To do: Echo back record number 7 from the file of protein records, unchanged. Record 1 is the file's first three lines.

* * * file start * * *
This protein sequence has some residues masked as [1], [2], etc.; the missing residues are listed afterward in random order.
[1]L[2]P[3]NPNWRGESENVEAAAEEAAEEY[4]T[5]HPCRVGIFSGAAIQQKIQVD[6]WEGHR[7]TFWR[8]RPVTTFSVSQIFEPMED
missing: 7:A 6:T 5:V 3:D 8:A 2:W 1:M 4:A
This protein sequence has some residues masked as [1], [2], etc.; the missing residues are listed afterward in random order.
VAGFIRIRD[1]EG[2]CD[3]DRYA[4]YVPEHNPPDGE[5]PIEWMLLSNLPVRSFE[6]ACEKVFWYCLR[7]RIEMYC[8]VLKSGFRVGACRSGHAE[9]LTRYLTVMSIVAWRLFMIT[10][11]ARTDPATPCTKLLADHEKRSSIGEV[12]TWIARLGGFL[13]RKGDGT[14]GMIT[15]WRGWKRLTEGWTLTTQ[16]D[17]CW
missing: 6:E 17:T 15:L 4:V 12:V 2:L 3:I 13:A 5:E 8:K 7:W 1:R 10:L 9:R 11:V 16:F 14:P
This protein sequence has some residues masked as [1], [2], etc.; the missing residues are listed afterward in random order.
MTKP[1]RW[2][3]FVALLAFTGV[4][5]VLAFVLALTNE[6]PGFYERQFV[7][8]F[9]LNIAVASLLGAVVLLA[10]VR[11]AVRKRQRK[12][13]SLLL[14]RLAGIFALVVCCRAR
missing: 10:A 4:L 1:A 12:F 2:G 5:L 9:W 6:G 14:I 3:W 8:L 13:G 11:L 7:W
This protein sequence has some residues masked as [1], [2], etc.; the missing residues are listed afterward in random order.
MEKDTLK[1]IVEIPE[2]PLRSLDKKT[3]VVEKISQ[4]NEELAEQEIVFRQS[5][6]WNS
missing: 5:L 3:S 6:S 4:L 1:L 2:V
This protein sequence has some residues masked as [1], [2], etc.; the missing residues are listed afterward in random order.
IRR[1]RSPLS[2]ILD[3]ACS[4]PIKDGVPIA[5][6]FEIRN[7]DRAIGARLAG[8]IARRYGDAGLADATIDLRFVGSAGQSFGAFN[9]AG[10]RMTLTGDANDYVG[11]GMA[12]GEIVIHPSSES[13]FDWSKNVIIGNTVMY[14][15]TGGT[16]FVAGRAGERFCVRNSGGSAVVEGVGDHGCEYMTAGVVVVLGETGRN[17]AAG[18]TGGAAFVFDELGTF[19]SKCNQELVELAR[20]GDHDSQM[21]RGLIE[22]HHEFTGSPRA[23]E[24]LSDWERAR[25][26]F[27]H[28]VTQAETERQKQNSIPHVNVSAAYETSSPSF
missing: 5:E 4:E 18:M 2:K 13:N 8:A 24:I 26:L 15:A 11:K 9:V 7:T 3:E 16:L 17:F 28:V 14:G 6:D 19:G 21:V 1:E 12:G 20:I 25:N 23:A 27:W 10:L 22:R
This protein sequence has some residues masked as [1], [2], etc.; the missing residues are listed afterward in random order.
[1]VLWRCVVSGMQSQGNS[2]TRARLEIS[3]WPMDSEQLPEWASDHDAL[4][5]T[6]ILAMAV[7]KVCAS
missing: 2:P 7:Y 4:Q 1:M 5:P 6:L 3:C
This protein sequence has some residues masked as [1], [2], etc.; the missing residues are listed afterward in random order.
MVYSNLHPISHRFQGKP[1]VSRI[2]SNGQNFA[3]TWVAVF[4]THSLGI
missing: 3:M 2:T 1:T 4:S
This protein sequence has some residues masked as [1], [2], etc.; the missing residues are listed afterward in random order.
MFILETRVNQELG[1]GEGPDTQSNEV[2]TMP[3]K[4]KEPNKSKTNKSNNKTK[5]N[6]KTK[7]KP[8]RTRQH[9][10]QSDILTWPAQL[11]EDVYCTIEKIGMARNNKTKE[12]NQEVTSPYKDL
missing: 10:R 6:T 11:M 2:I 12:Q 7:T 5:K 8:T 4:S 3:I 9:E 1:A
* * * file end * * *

This protein sequence has some residues masked as [1], [2], etc.; the missing residues are listed afterward in random order.
MVYSNLHPISHRFQGKP[1]VSRI[2]SNGQNFA[3]TWVAVF[4]THSLGI
missing: 3:M 2:T 1:T 4:S